While nation states struggle to negotiate a high-level climate change agreement and national governments interpret how best to integrate climate compatible development into their particular contexts, it is often up to sub-national entities, like cities, to implement these plans.
Ostrom’s work also shows the importance of playing to the strengths of a myriad of institutions to cooperate across multiple scales. On our workshop fieldtrip to Langrug informal settlement an hour outside of Cape Town we saw how her insights rang true. The improvements that have made Langrug a more resilient settlement despite its informality were due to collaborations between a network of different institutions, communities, and individuals cooperating across multiple scales. Block committees in the settlement, Slum Dwellers International (SDI), the Informal Settlements Network (ISN),Stellenbosch Municipality, the University of Cape Town and Worcester Polytechnic collaborated to mobilise financing, gain political legitimacy, map out the settlement with a Geographic Information System (GIS), and embark on various upgrading projects.
There is another reason why cities should be in the forefront of the fight against climate change: They are responsible for 70% of global greenhouse gas emissions. In rapidly emerging African economies, environmental concerns take a backseat to development priorities. To the extent that African governments are concerned about climate change at all, they are predominantly looking at adaptation rather than mitigation. However, whilst a ‘development first’ approach is understandable from an equity point of view, many ‘leapfrog’ technologies exist that are both pro-poor and GHG mitigating. Researchers within the MAPS collaboration have developed a typology to classify poverty-alleviating mitigation actions that may be helpful for African leaders as they prioritise their efforts to build adaptive cities. African cities have cost effective options like bus rapid transport systems, small plot intense agriculture, participative waste management, household biogas, improved energy efficiency building designs, cooking and lighting technologies. Development and mitigation do not have to be mutually exclusive; there are low emissions development pathways that are both viable and optimal.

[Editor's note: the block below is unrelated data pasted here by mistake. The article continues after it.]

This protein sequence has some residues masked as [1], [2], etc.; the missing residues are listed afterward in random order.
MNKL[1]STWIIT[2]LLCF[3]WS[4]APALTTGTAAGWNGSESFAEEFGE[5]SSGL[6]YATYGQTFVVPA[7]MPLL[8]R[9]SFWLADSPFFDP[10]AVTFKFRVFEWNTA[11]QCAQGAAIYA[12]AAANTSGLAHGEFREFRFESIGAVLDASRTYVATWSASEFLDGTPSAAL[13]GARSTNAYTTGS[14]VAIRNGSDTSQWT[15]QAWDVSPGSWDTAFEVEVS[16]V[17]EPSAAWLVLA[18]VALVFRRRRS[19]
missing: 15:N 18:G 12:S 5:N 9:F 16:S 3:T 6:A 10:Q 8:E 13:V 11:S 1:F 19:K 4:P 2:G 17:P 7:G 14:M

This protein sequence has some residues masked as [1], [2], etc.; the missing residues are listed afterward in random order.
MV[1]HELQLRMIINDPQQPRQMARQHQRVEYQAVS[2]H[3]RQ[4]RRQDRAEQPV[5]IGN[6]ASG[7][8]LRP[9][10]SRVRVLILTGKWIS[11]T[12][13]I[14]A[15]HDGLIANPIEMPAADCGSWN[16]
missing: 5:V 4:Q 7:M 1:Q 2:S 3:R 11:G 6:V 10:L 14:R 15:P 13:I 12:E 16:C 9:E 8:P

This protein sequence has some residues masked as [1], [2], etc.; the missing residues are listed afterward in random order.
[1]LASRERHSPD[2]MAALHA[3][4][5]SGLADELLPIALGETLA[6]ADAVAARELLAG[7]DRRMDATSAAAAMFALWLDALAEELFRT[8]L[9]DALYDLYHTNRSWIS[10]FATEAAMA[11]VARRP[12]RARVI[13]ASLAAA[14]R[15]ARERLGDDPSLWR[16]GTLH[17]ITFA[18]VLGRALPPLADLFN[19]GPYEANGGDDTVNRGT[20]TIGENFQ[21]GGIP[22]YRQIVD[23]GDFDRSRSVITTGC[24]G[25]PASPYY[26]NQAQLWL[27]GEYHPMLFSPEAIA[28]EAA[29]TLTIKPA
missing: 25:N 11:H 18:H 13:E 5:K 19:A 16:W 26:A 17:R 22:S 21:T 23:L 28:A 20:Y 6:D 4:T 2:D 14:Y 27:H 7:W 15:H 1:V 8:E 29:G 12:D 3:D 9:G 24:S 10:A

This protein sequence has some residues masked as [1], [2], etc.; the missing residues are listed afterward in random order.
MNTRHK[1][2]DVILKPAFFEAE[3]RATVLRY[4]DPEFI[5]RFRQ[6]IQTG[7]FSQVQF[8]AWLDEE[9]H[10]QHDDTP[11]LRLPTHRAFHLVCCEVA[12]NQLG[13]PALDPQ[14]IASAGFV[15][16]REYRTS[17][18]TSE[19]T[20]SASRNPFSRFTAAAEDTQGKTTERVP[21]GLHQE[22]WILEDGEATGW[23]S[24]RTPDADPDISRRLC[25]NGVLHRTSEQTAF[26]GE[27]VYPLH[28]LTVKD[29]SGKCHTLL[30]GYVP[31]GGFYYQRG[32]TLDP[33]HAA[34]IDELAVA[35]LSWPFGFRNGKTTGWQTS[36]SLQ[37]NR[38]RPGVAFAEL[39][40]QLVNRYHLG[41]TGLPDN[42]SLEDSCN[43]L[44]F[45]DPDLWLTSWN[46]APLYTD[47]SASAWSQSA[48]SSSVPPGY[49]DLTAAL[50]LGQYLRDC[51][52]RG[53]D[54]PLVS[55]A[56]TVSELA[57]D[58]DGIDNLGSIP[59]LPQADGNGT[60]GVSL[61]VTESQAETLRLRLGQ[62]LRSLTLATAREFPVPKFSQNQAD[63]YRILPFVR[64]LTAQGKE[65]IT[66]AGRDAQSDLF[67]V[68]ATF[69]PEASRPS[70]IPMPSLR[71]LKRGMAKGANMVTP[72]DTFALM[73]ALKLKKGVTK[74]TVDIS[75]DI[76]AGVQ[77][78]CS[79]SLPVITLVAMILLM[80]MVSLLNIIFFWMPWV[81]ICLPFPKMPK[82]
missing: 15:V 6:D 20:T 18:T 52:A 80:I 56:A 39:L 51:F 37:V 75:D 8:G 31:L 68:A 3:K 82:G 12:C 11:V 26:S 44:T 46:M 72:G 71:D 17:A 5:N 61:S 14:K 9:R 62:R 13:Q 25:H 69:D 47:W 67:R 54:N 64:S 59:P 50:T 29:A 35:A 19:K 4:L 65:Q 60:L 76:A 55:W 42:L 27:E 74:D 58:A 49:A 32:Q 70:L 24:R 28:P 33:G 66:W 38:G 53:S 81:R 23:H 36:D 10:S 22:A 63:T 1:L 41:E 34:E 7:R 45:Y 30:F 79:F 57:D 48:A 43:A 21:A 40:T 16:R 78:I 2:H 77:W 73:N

At the workshop, presentations by the city teams from Accra, Kampala and Addis Ababa all confirmed and elaborated on Pieterse’s characterisation of the challenges facing African cities. However, the presentations also highlighted the geographic and cultural specificities that make each city unique and generic cookie-cutter solutions a bad idea. On the second day, delegates attempted to develop a framework to approach informality and resilience across African cities in a systematic way; an ambitious and laudable experiment. We believe the potential energy unleashed in the sharing of comparative stories from different cities is a good starting point for further work on a stylised framework to address issues of urban informality and resilience in the African context. It was exciting to be part of a south-south exchange where African solutions were sought by Africans, for African cities.
In our opinion, cities (urban governments and their constituents) have a critical role to play in addressing the threat of climate change. The theme of African urbanisation in the 21st century cannot be ignored. Socio-technological solutions exist that can harness the latent energy of informality. Growing urban informality can be an opportunity to leverage innovative ways to make the Adaptive City a reality.